From orphans to undocumented minors, Sister Phyllis Kelleher has a heart for helping the young
"Hermana, tomorrow is my birthday,” the 17-year-old Central American boy said to Tacoma Dominican Sister Phyllis Kelleher. “Oh, a birthday!” the 81-year old nun excitedly replied in Spanish.
But the teen burst out crying, Sister Phyllis recalled. “He just grabbed me and he said, ‘I’ll be 18 and I’ll be put in the [federal] detention center.’” All she could do was hold him, trying to keep back her own tears.
The teenager, like the other boys at Selma R. Carson Home in Fife, arrived in the U.S. as an “unaccompanied minor” — without legal documents and without an adult responsible for him. When the boys, ages 12–17, are apprehended by state or federal law enforcement agencies around the country, they’re sent to the 23-bed facility (operated under a federal contract) to await immigration proceedings.
Sister Phyllis knows all about the poverty that drives these youths, mostly from Central America, to cross the border — she lived in Mexico and Central America for over two decades, working hard to feed the orphans in her care more than beans and rice.
“If your family needs food, how could you not?” Sister Phyllis said about crossing the border.
Twice a week, she meets with “her boys” at Selma Carson, teaching them about the Catholic faith and reminding them they are God’s children. “God is in your life. He has already accepted you,” Sister Phyllis tells the boys. “It’s you who have to accept him.”
She gives them rosaries, medals and prayer cards, mostly collected from fellow sisters and friends. “I always bring up our Blessed Mother,” Sister Phyllis said. “Even if they’re not practicing Catholics, she is important to them.”
While living at Selma Carson, the boys receive education, medical care and access to legal and social services. Most of them haven’t had any formal schooling, so sitting in a classroom setting is challenging, said Olivia Acosta, who teaches at the home. But Sister Phyllis is patient with them and “the boys look to her as a role model and an inspiration,” Acosta said.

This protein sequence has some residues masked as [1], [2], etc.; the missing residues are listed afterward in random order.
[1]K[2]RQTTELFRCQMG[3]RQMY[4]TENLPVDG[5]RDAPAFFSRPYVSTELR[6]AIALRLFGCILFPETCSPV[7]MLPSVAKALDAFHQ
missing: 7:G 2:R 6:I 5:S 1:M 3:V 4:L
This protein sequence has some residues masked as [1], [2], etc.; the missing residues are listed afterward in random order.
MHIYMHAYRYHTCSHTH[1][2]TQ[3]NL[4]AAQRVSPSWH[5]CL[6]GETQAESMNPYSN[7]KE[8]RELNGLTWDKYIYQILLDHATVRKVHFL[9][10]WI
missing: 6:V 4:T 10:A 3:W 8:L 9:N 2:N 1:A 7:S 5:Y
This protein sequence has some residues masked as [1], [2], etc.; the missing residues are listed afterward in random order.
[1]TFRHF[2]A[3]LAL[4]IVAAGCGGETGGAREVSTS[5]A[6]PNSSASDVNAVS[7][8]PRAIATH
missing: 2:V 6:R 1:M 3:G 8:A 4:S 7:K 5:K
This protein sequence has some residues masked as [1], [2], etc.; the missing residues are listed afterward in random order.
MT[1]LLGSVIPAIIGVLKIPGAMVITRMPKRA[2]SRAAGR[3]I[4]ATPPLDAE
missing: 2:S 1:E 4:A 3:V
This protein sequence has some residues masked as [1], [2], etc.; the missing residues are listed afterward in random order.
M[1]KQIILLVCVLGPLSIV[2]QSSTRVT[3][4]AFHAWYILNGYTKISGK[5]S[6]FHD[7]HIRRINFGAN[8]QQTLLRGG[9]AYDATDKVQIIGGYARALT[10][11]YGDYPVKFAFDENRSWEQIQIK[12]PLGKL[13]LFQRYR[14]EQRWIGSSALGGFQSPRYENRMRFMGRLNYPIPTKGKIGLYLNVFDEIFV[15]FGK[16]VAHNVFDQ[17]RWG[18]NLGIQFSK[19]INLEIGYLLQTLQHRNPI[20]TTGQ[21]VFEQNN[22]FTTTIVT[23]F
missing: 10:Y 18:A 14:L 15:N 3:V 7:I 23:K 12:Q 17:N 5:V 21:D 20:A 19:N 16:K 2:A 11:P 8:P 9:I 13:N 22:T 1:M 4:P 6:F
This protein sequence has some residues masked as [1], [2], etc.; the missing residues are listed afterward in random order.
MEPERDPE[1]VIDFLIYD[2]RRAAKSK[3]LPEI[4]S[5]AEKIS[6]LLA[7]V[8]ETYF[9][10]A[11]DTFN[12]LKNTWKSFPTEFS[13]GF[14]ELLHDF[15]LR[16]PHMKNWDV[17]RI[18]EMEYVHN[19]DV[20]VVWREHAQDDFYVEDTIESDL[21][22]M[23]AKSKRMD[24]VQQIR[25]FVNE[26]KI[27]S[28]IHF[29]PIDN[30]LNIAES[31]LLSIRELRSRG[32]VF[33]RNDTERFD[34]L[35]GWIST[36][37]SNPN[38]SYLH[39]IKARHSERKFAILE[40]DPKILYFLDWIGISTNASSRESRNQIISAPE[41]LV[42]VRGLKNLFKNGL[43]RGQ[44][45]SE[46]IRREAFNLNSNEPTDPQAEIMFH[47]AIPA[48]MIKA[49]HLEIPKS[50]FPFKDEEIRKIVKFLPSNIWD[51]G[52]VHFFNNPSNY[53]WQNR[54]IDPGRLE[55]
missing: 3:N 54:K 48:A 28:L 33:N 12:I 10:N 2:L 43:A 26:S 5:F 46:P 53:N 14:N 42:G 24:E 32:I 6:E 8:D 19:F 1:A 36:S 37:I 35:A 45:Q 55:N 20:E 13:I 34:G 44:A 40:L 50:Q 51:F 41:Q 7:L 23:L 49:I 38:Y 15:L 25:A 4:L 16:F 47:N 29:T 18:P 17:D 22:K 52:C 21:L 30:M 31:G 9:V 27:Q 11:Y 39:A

“She has so much peace,” Acosta added. “I would like to be like her at her age! Amazing is the word for her.”
Strengthening her faith
Born in Great Falls, Montana, Phyllis Kelleher grew up on a farm north of Portland, Oregon, before her family moved to Renton when she was a high school junior. The family went to Mass, “but we didn’t read the Bible,” she said.
Her path to religious life began when a group of women proselytizers from another denomination knocked on the family’s front door. Phyllis and her aunt were trying to defend their faith using the Bible, but weren’t doing too well. As the visitors were saying negative things about priests, Phyllis’ mother arrived home and demanded the women leave.
The experience left Phyllis, her mother and her aunt determined to better know the Bible and Catholic teaching. So they began meeting weekly with their local pastors. After several months, one of them told Phyllis: “You know what? I think you’re going to be a nun,” and gave her a list of four religious communities. She took it home to think it over. Eventually, Phyllis somewhat randomly decided, “Let’s go over to Tacoma and see those Dominicans.”
She discerned her vocation while living in the Dominican community and finishing high school at Tacoma’s Aquinas Academy. After graduating in 1955, she joined the community, then taught for 12 years in Yakima, Bellingham, Ellensburg, Seattle and California, eventually earning a science degree from Washington State University.